LAS VEGAS — Stipe Miocic isn’t one to worry about what anyone else thinks. He’s in his second stint as UFC heavyweight champion and is widely regarded as the best heavyweight in the sport’s history, so ignoring the well-meaning (or otherwise) suggestions from others hasn’t been difficult for him.
On Saturday, it will be a year since he regained the title by making a fourth-round adjustment and stopping Daniel Cormier in their rematch at the Honda Center in Anaheim, California, at UFC 241.
Given that each fighter had one win, that made a rubber match the most logical next fight for both of them.
Miocic suffered a retina injury in the second fight when he was poked in the eye by Cormier, and underwent a procedure in Cleveland to repair it. Though his doctor was able to repair it successfully, that experience gave Miocic reason to pause.
He thought long and hard about whether he wanted to continue to fight. He is a fierce competitor and loves to fight, but he has a special bond with his 2-year-old daughter, Meelah.
And the thought of being blind in one eye and not being able to see her growth perfectly made him shudder, so much so that he thought at least briefly about retiring.
“Yeah, definitely,” he said when asked if he considered retirement. “I wanted to be able to see my daughter with both eyes.”
The doctor told him he shouldn’t have any problems if he let the injury heal and didn’t come back too quickly.
Around the time that he was able to see correctly again, the coronavirus pandemic struck. Given that Miocic is a fireman and an EMT, he was badly needed and his department couldn’t spare him to leave for a fight camp.
Plus, Ohio Gov. Mike DeWine closed the state down and made it impossible, at least at first, for Miocic to train.
He was, in some ways, fighting against the clock. He sincerely believes he’s better than Cormier and wants nothing better than to prove it, which he’ll get the chance to do on Saturday (10 p.m. ET, ESPN+ PPV) in the main event of UFC 252 when they meet in a rubber match at Apex.
Cormier had said in late 2018 that he planned to retire by his 40th birthday on March 20, 2019. But he wanted to fight Brock Lesnar in what would have been a massive money fight. When Lesnar signed with the WWE instead of returning to fight Cormier, Cormier wanted to give Miocic the rematch.
But Cormier was injured and couldn’t compete until Aug. 17, 2019. That’s when Miocic regained the belt. A rubber match made sense for everyone, but as Miocic was dealing with his issues, Cormier got further and further away from that 40th birthday.
Miocic, though, never wavered. Gyms finally reopened in Ohio, then his sponsors built him a gym in his basement where he could bring Meelah down to watch him prepare.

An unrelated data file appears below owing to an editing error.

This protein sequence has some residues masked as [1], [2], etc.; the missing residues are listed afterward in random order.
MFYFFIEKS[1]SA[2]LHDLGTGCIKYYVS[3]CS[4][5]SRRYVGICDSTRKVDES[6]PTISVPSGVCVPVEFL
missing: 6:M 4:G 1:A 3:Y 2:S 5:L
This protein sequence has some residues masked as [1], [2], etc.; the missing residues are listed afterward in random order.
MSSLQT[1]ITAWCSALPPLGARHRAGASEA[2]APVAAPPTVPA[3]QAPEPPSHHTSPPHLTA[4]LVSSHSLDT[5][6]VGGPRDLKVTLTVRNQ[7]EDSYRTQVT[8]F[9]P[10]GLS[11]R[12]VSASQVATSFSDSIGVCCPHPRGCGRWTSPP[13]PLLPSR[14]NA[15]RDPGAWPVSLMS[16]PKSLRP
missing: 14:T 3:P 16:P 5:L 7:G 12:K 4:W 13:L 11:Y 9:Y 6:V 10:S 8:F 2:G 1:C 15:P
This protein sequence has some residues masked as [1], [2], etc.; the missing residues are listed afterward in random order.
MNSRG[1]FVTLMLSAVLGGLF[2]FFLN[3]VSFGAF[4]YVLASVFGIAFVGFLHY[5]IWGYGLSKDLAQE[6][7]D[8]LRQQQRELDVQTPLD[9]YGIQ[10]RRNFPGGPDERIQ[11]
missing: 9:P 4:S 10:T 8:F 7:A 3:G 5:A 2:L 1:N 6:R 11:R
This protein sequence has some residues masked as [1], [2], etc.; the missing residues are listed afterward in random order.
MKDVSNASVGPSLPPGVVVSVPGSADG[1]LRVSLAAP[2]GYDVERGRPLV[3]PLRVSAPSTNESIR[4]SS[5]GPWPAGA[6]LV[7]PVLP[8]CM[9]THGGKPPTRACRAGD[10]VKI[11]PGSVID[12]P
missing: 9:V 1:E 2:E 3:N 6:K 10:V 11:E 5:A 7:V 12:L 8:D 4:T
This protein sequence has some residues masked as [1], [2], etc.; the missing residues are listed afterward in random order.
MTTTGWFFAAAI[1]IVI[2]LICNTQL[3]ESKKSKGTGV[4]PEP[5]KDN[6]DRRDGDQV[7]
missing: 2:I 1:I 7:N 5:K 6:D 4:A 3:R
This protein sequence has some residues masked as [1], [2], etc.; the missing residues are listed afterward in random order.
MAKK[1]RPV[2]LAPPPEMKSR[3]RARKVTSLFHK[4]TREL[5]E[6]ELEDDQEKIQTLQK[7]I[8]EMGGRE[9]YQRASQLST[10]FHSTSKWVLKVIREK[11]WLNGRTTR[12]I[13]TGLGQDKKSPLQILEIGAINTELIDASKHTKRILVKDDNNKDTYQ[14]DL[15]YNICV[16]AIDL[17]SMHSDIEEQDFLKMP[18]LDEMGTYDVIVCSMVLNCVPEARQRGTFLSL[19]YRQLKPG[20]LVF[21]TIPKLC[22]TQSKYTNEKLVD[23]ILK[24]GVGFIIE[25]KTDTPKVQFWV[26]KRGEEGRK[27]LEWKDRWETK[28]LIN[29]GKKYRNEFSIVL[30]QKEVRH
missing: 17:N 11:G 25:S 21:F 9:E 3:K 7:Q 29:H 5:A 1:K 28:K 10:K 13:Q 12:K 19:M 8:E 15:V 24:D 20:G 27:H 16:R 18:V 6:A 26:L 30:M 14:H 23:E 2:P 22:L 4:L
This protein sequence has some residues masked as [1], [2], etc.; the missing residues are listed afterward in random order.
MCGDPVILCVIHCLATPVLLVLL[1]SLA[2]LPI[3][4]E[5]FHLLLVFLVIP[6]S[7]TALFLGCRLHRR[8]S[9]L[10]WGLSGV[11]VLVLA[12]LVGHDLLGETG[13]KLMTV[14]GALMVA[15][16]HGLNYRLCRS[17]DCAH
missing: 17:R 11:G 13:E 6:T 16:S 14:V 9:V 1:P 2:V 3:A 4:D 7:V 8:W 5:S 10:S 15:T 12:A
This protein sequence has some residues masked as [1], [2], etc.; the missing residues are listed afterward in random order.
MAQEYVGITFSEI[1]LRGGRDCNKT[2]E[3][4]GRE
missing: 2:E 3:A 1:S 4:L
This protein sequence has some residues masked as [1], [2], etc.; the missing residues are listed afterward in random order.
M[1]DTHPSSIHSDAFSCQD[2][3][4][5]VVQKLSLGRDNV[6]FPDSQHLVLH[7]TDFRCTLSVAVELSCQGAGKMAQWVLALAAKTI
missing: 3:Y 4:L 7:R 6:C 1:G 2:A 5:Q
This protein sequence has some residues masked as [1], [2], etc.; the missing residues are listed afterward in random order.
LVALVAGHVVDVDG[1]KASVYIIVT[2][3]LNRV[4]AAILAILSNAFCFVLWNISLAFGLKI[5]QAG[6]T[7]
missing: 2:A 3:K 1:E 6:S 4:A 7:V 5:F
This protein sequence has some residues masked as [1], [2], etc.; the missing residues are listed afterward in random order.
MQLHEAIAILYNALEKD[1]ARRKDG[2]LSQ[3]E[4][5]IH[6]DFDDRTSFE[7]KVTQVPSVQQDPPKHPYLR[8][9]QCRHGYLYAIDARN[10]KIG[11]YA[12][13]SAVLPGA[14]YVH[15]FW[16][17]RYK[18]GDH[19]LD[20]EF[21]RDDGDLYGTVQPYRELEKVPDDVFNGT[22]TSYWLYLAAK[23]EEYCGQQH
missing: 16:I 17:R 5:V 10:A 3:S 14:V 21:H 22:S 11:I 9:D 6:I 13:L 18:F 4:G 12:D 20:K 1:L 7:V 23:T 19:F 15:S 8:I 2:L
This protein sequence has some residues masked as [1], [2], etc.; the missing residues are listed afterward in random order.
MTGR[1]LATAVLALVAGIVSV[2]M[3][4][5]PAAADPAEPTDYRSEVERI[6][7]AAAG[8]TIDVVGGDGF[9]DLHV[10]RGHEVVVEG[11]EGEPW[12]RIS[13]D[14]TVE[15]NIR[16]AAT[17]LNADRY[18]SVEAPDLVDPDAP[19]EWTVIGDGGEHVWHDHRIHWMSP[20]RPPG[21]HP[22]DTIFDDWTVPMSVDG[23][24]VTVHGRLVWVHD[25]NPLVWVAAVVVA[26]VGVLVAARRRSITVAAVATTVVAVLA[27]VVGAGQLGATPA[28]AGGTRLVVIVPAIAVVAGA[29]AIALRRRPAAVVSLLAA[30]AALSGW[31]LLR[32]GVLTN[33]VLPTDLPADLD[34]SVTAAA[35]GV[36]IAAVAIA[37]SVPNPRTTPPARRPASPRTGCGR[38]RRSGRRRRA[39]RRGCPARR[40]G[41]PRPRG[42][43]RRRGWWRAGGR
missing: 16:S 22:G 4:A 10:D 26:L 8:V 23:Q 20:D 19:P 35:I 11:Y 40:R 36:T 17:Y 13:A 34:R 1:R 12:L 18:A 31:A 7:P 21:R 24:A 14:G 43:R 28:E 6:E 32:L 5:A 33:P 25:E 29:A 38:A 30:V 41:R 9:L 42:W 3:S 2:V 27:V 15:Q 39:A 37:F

He’s the only UFC champion to hold down a full-time job. It’s not because he needs the money, but rather because he loves to serve and honestly looks forward to going to work each day.
“I love what I do; I love everything about it,” he said of being a firefighter. “I worked real hard to get here. ... I love helping people. My whole life, I’ve loved helping people. I have had a lot of people who have helped me along the way and so I just want to give back.”
That Midwestern work ethic and determination that led him to become a firefighter is also what has helped make him become one of the sport’s most dominant fighters. He’s ranked No. 3 in the UFC’s most recent pound-for-pound ratings and will have lapped the heavyweight field if he beats Cormier on Saturday.
It’s part of why he wasn’t biting at any offers when the UFC was hoping to schedule the rubber match sooner. The thought of going into any fight, let alone one with the kind of significance this fight carries, is anathema to him.
He nearly lost that second fight because he got off to a poor start and Cormier was in command. Cormier was ahead on the cards after three rounds, feeling confident and looking for all the world like he was going to defend the title.
Miocic, though, found a way. He started to go to the body and that changed the tide of the fight.
“I’ve never started so slow in any of my fights,” Miocic said. “I usually start fast and set a good pace. I was stuck in the mud for a little bit. The second round, I began to wake up and in the third, I did a little more. ... I thought I’d change it up [in the fourth] and decided to see if he likes it [to the body].”
That brings him to Saturday as the defending champion in one of the year’s biggest fights. It’s been a crazy year, with the pandemic and so many other unexpected things happening, but Miocic is the kind of guy who only focuses on one thing at a time.
For the past two months, his focus has been on nothing but Cormier and retaining the belt.
He said he’s rejuvenated by training at home and doesn’t have to leave his daughter, so he’s going to continue that in the future.
He’s happy with the results of his camp, but isn’t caught up in the talk that this fight will determine the greatest heavyweight in MMA history.
“Everyone is saying it is [to determine the greatest heavyweight], but I’m just going to go out there and do my job,” Miocic said. “I’m going to go out there and win, get the belt wrapped around my waist — ‘And still’ — walk out with my hand raised and that’s it. Everyone has their own opinions. They can think yes. They can think no. I don’t care.
“All I care about is being the champ.”
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